What if You Violated an Irrevocable Trust?

By Wayne Thomas

The person appointed to oversee an irrevocable trust must act according to the terms of the trust and in the best interest of those who benefit under the trust. While all states recognize this duty, the type of recourse available in cases of breach can vary. Knowing when you may petition the court for removal of a trustee and when he may be personally liable for financial losses will help ensure that your trust operates according to the wishes of its creator.

Overview of Irrevocable Trust

An irrevocable trust is a trust that cannot be withdrawn by the creator, often referred to as a grantor or settlor. The creator effectively parts ways with the trust once the property, known as the corpus, has been transferred into the trust and the trust document has been executed. Once the trust is established, an appointed trustee oversees the administration of the trust and is in charge of disbursing the funds to the beneficiaries according to the terms of the trust.

Duties of the Trustee

A trustee duly appointed to oversee an irrevocable trust must follow the express direction provided by the creator as specified in the trust document. In addition, the trustee has an independent duty to the beneficiaries to manage the trust responsibly and act with their best interests in mind. This includes maintaining trust property and refraining from commingling the assets with his personal assets. It also requires the trustee to avoid risky investments that could frustrate the purpose of the trust. In addition, the trustee must provide an accounting to the beneficiaries of all transactions affecting the trust.

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If a trustee fails in his fiduciary duties or violates a term of the trust, he is considered in breach. For example, assume the trust instrument specified that the trustee was to make prudent investments with the trust property to ensure that sufficient funds existed to pay for the beneficiaries' college education. If the trustee instead secretly invests the trust assets in his own struggling business resulting in a huge loss and insufficient funds to cover the education expenses, this action could result in multiple breaches. First, the trustee engaged in self-dealing by placing his interests above that of the beneficiaries. Second, the trustee violated the terms of the trust and his fiduciary duty by knowingly and intentionally failing to make prudent investments, as well as failing to disclose his actions to the beneficiaries.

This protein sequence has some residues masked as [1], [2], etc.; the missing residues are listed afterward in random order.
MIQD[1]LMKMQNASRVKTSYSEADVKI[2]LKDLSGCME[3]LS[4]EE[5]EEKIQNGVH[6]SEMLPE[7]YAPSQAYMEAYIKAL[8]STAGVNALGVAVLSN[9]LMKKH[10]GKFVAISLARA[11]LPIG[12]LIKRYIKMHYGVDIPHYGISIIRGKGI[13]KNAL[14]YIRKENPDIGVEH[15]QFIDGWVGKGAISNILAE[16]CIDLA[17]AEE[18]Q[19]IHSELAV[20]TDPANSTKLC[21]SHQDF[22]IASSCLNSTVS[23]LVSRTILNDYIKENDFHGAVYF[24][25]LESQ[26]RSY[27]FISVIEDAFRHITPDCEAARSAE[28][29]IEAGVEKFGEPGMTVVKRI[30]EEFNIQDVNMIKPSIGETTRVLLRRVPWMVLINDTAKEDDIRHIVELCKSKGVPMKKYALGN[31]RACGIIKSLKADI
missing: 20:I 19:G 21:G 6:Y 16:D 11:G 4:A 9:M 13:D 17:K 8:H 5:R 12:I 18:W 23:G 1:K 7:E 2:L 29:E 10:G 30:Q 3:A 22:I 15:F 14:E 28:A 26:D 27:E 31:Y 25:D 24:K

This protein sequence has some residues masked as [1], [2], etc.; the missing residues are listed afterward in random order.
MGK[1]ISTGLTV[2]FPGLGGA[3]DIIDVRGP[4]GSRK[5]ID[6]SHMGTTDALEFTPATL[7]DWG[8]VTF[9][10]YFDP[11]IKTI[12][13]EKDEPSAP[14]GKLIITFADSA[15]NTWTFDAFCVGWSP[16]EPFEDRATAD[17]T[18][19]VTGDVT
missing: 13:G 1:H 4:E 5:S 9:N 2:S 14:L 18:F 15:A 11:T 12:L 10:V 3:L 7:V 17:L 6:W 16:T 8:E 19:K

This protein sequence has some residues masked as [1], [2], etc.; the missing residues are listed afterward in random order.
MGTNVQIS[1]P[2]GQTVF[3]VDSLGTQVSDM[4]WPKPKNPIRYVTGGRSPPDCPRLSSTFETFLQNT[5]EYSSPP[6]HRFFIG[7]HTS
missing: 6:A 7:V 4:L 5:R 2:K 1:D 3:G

If a trustee breaches his fiducuary responsibilities or the terms of the trust, the beneficiaries have the right to petition the court to remove the trustee and appoint a replacement trustee. The process for removal and the remedies available to the beneficiaries are outlined in state law, and can vary. For example, in Florida, the beneficiaries may recover against the trustee for lost funds by denying compensation and requiring the trustee to personally contribute money or transfer his own property into the trust.

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Enforcing a Trust


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Roles of a Trustee

A trustee manages property for beneficiaries according to the terms of a trust. Generally, a trustee is appointed by a person, called a grantor or settlor, who establishes and funds the trust. The settlor transfers legal title of assets to the trustee so she may manage and distribute them for named beneficiaries. A trustee's role includes responsibly and honestly handling trust assets and ensuring the purpose of the trust is carried out.

Trustee Not Paying Beneficiary

A trustee is a party who administers the assets of a trust and distributes them to beneficiaries in compliance with terms established by the trust grantor. Although the terms of a trust often allow a trustee considerable discretion with respect to the distribution of assets to beneficiaries, beneficiaries have legal options if the trustee's refusal to distribute trust assets appears to be unjustified.

What Is a Contingent Trust Trustee?

A contingent trust, also known as a standby trust, is a trust that does not yet exist but will come into existence if and when a particular event occurs. As soon as the trust comes into existence, the trustee named in the trust document is responsible for administering the trust on behalf of the trust beneficiaries.

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